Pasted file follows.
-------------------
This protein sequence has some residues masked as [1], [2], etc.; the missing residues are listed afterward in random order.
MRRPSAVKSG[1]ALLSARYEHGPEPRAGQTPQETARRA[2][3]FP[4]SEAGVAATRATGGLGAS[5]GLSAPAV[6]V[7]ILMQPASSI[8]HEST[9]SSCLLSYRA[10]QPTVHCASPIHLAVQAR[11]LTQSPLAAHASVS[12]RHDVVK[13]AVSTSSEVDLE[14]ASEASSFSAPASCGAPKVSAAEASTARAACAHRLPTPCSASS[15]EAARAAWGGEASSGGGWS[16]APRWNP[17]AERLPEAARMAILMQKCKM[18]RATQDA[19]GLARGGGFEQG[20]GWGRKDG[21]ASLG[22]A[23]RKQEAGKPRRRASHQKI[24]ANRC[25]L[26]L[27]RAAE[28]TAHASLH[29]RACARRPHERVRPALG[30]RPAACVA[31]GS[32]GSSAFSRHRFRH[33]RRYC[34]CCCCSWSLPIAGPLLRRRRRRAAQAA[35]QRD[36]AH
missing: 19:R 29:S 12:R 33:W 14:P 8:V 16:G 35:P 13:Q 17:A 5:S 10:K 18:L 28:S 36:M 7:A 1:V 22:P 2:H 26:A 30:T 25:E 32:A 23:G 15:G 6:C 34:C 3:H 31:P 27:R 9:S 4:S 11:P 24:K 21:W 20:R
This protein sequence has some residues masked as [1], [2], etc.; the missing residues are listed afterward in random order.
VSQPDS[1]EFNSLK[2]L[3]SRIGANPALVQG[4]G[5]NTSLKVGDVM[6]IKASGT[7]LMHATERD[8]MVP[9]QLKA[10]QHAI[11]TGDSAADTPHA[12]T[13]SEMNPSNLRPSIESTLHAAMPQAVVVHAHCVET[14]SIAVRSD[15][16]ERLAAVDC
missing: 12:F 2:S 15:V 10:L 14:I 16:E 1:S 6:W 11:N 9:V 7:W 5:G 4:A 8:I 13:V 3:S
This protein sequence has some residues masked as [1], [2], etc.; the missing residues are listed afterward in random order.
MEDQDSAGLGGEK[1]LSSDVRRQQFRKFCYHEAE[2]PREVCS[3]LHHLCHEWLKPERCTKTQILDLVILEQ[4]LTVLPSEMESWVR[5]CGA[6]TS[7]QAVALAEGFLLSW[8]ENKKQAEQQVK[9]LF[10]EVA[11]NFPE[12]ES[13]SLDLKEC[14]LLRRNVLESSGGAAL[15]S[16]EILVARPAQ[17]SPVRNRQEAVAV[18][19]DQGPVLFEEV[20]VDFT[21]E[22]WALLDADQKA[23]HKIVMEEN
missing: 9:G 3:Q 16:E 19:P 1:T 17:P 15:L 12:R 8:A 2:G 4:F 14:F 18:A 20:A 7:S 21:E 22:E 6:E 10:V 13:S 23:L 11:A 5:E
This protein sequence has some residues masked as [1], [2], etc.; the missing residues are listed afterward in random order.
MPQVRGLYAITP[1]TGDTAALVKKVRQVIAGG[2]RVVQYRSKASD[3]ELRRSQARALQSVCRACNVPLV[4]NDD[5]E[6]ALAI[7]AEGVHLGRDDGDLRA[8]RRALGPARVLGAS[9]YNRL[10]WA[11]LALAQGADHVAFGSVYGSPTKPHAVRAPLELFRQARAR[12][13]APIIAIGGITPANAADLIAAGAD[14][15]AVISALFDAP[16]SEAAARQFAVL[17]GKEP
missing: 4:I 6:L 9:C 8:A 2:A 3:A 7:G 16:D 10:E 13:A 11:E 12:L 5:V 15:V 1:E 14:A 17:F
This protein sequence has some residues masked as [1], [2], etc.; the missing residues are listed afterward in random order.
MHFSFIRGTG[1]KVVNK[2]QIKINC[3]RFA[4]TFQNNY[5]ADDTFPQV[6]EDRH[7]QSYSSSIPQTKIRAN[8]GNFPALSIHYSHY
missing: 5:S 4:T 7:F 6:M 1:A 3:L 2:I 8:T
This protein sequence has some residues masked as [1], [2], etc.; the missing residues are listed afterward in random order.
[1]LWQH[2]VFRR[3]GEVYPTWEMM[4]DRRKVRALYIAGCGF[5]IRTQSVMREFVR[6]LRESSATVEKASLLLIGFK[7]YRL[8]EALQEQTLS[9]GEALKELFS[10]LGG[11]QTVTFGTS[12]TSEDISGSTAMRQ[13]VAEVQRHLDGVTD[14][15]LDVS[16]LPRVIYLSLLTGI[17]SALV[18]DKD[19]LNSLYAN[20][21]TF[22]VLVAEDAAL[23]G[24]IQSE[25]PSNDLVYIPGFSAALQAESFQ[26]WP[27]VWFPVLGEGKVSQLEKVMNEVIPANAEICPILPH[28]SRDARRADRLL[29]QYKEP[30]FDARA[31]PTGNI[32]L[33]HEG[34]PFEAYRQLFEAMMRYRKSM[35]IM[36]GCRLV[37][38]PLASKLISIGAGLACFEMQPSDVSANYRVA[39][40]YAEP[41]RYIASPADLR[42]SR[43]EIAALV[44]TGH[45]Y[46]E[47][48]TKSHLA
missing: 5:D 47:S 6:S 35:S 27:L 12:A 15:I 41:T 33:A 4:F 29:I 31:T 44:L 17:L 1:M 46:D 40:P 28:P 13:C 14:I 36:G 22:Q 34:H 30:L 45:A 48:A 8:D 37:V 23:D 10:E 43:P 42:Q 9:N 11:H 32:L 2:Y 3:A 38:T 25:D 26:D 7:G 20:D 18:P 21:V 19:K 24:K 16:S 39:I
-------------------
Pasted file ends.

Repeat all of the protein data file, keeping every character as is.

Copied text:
This protein sequence has some residues masked as [1], [2], etc.; the missing residues are listed afterward in random order.
MRRPSAVKSG[1]ALLSARYEHGPEPRAGQTPQETARRA[2][3]FP[4]SEAGVAATRATGGLGAS[5]GLSAPAV[6]V[7]ILMQPASSI[8]HEST[9]SSCLLSYRA[10]QPTVHCASPIHLAVQAR[11]LTQSPLAAHASVS[12]RHDVVK[13]AVSTSSEVDLE[14]ASEASSFSAPASCGAPKVSAAEASTARAACAHRLPTPCSASS[15]EAARAAWGGEASSGGGWS[16]APRWNP[17]AERLPEAARMAILMQKCKM[18]RATQDA[19]GLARGGGFEQG[20]GWGRKDG[21]ASLG[22]A[23]RKQEAGKPRRRASHQKI[24]ANRC[25]L[26]L[27]RAAE[28]TAHASLH[29]RACARRPHERVRPALG[30]RPAACVA[31]GS[32]GSSAFSRHRFRH[33]RRYC[34]CCCCSWSLPIAGPLLRRRRRRAAQAA[35]QRD[36]AH
missing: 19:R 29:S 12:R 33:W 14:P 8:V 16:G 35:P 13:Q 17:A 5:S 10:K 18:L 28:S 36:M 7:A 1:V 22:P 2:H 26:A 30:T 25:E 32:A 23:G 15:G 6:C 34:C 3:H 31:P 27:R 9:S 4:S 11:P 24:K 21:W 20:R
This protein sequence has some residues masked as [1], [2], etc.; the missing residues are listed afterward in random order.
VSQPDS[1]EFNSLK[2]L[3]SRIGANPALVQG[4]G[5]NTSLKVGDVM[6]IKASGT[7]LMHATERD[8]MVP[9]QLKA[10]QHAI[11]TGDSAADTPHA[12]T[13]SEMNPSNLRPSIESTLHAAMPQAVVVHAHCVET[14]SIAVRSD[15][16]ERLAAVDC
missing: 12:F 2:S 15:V 10:L 14:I 16:E 1:S 6:W 11:N 9:V 7:W 5:G 4:A 8:I 13:V 3:S
This protein sequence has some residues masked as [1], [2], etc.; the missing residues are listed afterward in random order.
MEDQDSAGLGGEK[1]LSSDVRRQQFRKFCYHEAE[2]PREVCS[3]LHHLCHEWLKPERCTKTQILDLVILEQ[4]LTVLPSEMESWVR[5]CGA[6]TS[7]QAVALAEGFLLSW[8]ENKKQAEQQVK[9]LF[10]EVA[11]NFPE[12]ES[13]SLDLKEC[14]LLRRNVLESSGGAAL[15]S[16]EILVARPAQ[17]SPVRNRQEAVAV[18][19]DQGPVLFEEV[20]VDFT[21]E[22]WALLDADQKA[23]HKIVMEEN
missing: 9:G 3:Q 16:E 19:P 1:T 17:P 15:L 12:R 8:A 2:G 4:F 14:F 18:A 20:A 7:S 21:E 22:E 6:E 10:V 13:S 23:L 11:A 5:E
This protein sequence has some residues masked as [1], [2], etc.; the missing residues are listed afterward in random order.
MPQVRGLYAITP[1]TGDTAALVKKVRQVIAGG[2]RVVQYRSKASD[3]ELRRSQARALQSVCRACNVPLV[4]NDD[5]E[6]ALAI[7]AEGVHLGRDDGDLRA[8]RRALGPARVLGAS[9]YNRL[10]WA[11]LALAQGADHVAFGSVYGSPTKPHAVRAPLELFRQARAR[12][13]APIIAIGGITPANAADLIAAGAD[14][15]AVISALFDAP[16]SEAAARQFAVL[17]GKEP
missing: 4:I 6:L 9:C 8:A 2:A 3:A 7:G 16:D 10:E 13:A 11:E 12:L 5:V 15:V 1:E 14:A 17:F
This protein sequence has some residues masked as [1], [2], etc.; the missing residues are listed afterward in random order.
MHFSFIRGTG[1]KVVNK[2]QIKINC[3]RFA[4]TFQNNY[5]ADDTFPQV[6]EDRH[7]QSYSSSIPQTKIRAN[8]GNFPALSIHYSHY
missing: 5:S 4:T 7:F 6:M 1:A 3:L 2:I 8:T
This protein sequence has some residues masked as [1], [2], etc.; the missing residues are listed afterward in random order.
[1]LWQH[2]VFRR[3]GEVYPTWEMM[4]DRRKVRALYIAGCGF[5]IRTQSVMREFVR[6]LRESSATVEKASLLLIGFK[7]YRL[8]EALQEQTLS[9]GEALKELFS[10]LGG[11]QTVTFGTS[12]TSEDISGSTAMRQ[13]VAEVQRHLDGVTD[14][15]LDVS[16]LPRVIYLSLLTGI[17]SALV[18]DKD[19]LNSLYAN[20][21]TF[22]VLVAEDAAL[23]G[24]IQSE[25]PSNDLVYIPGFSAALQAESFQ[26]WP[27]VWFPVLGEGKVSQLEKVMNEVIPANAEICPILPH[28]SRDARRADRLL[29]QYKEP[30]FDARA[31]PTGNI[32]L[33]HEG[34]PFEAYRQLFEAMMRYRKSM[35]IM[36]GCRLV[37][38]PLASKLISIGAGLACFEMQPSDVSANYRVA[39][40]YAEP[41]RYIASPADLR[42]SR[43]EIAALV[44]TGH[45]Y[46]E[47][48]TKSHLA
missing: 5:D 47:S 6:S 35:S 27:L 12:A 15:I 41:T 33:A 4:F 29:I 31:T 44:L 17:L 1:M 46:D 40:P 28:P 13:C 14:I 36:G 22:Q 34:H 30:L 45:A 48:A 8:D 37:V 23:D 10:E 43:P 42:Q 9:N 11:H 32:L 2:Y 3:A 38:T 25:D 26:D 7:G 20:D 18:P 21:V 19:K 24:K 16:S 39:I